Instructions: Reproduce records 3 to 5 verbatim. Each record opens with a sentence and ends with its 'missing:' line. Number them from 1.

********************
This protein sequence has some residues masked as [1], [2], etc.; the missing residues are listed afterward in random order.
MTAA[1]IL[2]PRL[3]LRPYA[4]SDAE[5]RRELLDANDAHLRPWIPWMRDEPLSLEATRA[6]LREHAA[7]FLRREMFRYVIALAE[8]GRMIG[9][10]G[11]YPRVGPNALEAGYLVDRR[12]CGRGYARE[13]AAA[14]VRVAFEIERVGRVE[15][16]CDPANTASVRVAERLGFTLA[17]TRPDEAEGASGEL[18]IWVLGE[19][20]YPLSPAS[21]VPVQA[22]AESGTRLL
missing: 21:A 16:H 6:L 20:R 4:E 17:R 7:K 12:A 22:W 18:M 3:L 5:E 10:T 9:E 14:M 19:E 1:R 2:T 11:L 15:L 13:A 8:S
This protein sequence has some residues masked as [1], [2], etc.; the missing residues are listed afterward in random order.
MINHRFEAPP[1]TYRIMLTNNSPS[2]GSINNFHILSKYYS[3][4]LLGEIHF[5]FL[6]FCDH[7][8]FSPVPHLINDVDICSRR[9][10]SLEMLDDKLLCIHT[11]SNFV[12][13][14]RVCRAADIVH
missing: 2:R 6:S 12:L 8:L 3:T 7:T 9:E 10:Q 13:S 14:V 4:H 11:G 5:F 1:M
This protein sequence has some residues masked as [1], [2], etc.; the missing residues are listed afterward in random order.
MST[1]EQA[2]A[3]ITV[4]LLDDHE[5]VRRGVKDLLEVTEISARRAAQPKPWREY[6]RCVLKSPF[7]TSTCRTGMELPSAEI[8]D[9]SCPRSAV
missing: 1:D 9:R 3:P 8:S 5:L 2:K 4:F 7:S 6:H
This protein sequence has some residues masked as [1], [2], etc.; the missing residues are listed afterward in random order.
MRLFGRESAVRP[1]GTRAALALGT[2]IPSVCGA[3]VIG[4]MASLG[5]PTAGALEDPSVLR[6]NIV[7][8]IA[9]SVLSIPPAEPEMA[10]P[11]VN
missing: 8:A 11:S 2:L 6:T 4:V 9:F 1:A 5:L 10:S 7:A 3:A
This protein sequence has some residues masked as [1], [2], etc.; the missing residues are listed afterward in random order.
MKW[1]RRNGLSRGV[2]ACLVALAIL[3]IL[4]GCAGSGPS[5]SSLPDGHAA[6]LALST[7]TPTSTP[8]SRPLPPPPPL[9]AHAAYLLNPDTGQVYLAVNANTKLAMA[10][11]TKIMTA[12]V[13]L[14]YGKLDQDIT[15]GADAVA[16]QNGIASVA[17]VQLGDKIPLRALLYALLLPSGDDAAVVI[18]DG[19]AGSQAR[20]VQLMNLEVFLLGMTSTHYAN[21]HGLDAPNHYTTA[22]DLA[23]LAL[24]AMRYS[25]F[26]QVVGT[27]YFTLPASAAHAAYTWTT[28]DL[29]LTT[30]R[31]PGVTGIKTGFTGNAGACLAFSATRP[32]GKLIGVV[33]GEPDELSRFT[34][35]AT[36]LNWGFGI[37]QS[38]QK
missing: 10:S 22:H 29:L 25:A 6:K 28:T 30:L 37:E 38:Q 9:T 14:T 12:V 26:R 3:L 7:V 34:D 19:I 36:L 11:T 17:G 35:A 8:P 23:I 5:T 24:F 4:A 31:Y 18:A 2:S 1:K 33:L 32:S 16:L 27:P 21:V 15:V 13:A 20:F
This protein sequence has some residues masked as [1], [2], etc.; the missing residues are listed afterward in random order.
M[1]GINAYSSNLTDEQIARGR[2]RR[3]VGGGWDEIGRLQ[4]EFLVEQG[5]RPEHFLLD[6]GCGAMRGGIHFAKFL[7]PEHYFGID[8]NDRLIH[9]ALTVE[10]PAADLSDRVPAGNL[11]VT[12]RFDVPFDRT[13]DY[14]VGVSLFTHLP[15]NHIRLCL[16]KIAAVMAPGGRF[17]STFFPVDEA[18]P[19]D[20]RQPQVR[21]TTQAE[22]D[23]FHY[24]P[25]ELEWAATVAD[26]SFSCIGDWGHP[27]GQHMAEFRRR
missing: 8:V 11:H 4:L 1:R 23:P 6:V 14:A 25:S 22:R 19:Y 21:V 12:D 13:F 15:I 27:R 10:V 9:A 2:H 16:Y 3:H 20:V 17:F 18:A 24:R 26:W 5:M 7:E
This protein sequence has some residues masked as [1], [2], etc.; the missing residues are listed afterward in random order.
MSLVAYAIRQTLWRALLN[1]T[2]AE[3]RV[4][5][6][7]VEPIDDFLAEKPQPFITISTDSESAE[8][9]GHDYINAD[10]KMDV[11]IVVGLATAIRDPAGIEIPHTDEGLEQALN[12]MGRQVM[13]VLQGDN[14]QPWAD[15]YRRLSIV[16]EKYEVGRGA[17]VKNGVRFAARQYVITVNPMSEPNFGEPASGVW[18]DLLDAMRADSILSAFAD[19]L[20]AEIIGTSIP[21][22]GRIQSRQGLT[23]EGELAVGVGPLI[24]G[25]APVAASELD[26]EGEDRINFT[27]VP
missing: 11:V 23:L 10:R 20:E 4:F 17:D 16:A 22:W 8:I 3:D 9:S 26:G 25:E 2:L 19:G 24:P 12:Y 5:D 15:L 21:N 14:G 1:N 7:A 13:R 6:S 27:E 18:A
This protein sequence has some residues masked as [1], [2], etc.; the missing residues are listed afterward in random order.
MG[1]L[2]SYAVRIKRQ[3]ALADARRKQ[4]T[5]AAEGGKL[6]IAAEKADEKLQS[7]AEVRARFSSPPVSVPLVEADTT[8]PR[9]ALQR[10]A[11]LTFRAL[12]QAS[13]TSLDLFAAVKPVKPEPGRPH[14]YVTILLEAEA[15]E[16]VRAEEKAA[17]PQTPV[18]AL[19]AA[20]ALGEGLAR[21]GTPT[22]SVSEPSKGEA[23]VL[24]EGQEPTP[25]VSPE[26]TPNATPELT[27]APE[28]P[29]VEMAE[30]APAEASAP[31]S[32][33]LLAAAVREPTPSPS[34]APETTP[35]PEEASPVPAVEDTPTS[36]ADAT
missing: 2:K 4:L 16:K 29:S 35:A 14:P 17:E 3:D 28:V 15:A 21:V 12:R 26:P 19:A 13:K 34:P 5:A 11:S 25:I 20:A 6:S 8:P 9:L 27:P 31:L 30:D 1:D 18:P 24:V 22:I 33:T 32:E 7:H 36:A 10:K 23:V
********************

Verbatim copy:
This protein sequence has some residues masked as [1], [2], etc.; the missing residues are listed afterward in random order.
MST[1]EQA[2]A[3]ITV[4]LLDDHE[5]VRRGVKDLLEVTEISARRAAQPKPWREY[6]RCVLKSPF[7]TSTCRTGMELPSAEI[8]D[9]SCPRSAV
missing: 1:D 9:R 3:P 8:S 5:L 2:K 4:F 7:S 6:H
This protein sequence has some residues masked as [1], [2], etc.; the missing residues are listed afterward in random order.
MRLFGRESAVRP[1]GTRAALALGT[2]IPSVCGA[3]VIG[4]MASLG[5]PTAGALEDPSVLR[6]NIV[7][8]IA[9]SVLSIPPAEPEMA[10]P[11]VN
missing: 8:A 11:S 2:L 6:T 4:V 9:F 1:A 5:L 10:S 7:A 3:A
This protein sequence has some residues masked as [1], [2], etc.; the missing residues are listed afterward in random order.
MKW[1]RRNGLSRGV[2]ACLVALAIL[3]IL[4]GCAGSGPS[5]SSLPDGHAA[6]LALST[7]TPTSTP[8]SRPLPPPPPL[9]AHAAYLLNPDTGQVYLAVNANTKLAMA[10][11]TKIMTA[12]V[13]L[14]YGKLDQDIT[15]GADAVA[16]QNGIASVA[17]VQLGDKIPLRALLYALLLPSGDDAAVVI[18]DG[19]AGSQAR[20]VQLMNLEVFLLGMTSTHYAN[21]HGLDAPNHYTTA[22]DLA[23]LAL[24]AMRYS[25]F[26]QVVGT[27]YFTLPASAAHAAYTWTT[28]DL[29]LTT[30]R[31]PGVTGIKTGFTGNAGACLAFSATRP[32]GKLIGVV[33]GEPDELSRFT[34][35]AT[36]LNWGFGI[37]QS[38]QK
missing: 10:S 22:H 29:L 25:A 6:K 28:T 30:L 37:E 38:Q 9:T 14:T 12:V 26:R 3:L 7:V 34:D 19:I 36:L 11:T 17:G 35:A 8:P 23:I 5:T 24:F 4:A 31:Y 18:A 2:S 1:K 33:L 32:S 16:L 27:P 21:V 15:V 13:A 20:F